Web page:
loses heat more rapidly, the quantity of heatIf, however, we inquire for the basis of this food he requires is, bulk for bulk, greater opinion, we find little or none. It is a dogma than that required by a man. So that even repeated and received without proof, like that had the boy no other vital processes to carry which, for thousands of years, insisted on on than the man has, he would need, relathe necessity of swaddling-clothes. It may tively to his size, a somewhat larger supply indeed be true that, to the young child's of nutriment. But, besides repairing his stomach, not yet endowed with much muscu- body and maintaining its heat, the boy has to lar power, meat, which requires considerable make new tissue-to grow. After waste and trituration before it can be made into chyme, thermal loss have been provided for, such is an unfit aliment. But this objection does surplus of nutriment as remains goes to the not tell against animal food from which the further building up of the frame; and only fibrous part has been extracted; nor does it in virtue of this surplus is normal growth apply when, after the lapse of two or three possible—the growth that sometimes takes years, considerable muscular vigor has been place in the absence of such surplus, causing acquired. And while the evidence in sup- a manifest prostration consequent upon de port of this dogma, partially valid in the fective repair. How peremptory is the de case of very young children, is not valid in mand of the unfolding organism for materials the case of older children, who are, neverthe- is seen alike in that “school-boy hunger." less, ordinarily treated in conformity with which after-life rarely parallels in intensity, the dogma, the adverse evidence is abundant and in the comparatively quick return of apand conclusive. The verdict of science is ex- petite. And if there needs further evidence actly opposite to the popular opinion. We of this extra necessity for nutriment, we have put the question to two of our leading have it in the fact that, during the famines physicians, and to several of the most dis- following shipwrecks and other disasters, the tinguished physiologists, and they uniformly children are the first to die. agree in the conclusion, that children should! This relatively greater need for nutriment have a diet not less nutritive, but, if anything, being admitted, as it must perforce be, the more nutritive than that of adults.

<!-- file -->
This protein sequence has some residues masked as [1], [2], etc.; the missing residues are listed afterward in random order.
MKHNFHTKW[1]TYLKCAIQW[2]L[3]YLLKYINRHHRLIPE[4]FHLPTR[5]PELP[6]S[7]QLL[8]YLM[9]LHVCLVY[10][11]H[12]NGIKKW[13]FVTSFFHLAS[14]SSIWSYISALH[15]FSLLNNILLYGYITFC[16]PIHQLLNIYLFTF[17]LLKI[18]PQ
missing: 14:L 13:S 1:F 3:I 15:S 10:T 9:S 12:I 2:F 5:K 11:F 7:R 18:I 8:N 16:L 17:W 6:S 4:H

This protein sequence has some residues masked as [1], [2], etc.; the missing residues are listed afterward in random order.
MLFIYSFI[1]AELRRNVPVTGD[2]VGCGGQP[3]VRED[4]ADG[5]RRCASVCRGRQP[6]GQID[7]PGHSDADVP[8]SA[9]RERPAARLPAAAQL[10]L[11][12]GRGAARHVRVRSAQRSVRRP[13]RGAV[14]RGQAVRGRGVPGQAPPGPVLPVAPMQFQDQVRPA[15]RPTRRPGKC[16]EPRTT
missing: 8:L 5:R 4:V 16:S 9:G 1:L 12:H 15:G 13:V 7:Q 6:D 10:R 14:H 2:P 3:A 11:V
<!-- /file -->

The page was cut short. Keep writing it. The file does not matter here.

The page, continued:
question that remains is-shall we meet it by The grounds for this conclusion are obvious, giving an excessive quantity of what may be and the reasoning simple. It needs but to called dilute food, or a more moderate quancompare the vital processes of a man with tity of concentrated food? The nutriment obthose of a boy, to see at once that the demand tainable from a given weight of meat is obtainfor sustenance is relatively greater in the boy able only from a larger weight of bread, or than in the man. What are the ends for from a still larger weight of potatoes, and so on. which a man requires food? Each day his To fulfil the requirement, the quantity must be body undergoes more or less wear-wear increased as the nutritiveness is diminished. through muscular exertion, wear of the ner- Shall we, then, respond to the extra wants of vous system through mental actions, wear of the growing child by giving an adequate the viscera in carrying on the functions of life; quantity of food as good as that of adults! and the tissue thus wasted has to be renewed. Or, regardless of the fact that its stomach Each day, too, by perpetual radiation, his has to dispose of a relatively larger quantity body loses a large amount of heat; and as, even of this good food, shall we further tax it for the continuance of the vital actions, the by giving an inferior food in still greater temperature of the body must be maintained, quantity? this loss has to be compensated by a constant The answer is tolerably obvious. The more production of heat: to which end certain con- the labor of digestion can be economized, the stituents of the food are unceasingly under-more energy is left for the purposes of growth going oxidation. To make up for the day's and action. The functions of the stomach waste, and to supply fuel for the day's and intestines cannot be performed without a expenditure of heat, are, then, the sole pur- large supply of blood and nervous power; poses for which the adult requires food. and in the comparative lassitude that follows Consider, now, the case of the boy. He, too, I a hearty meal, every adult has proof that this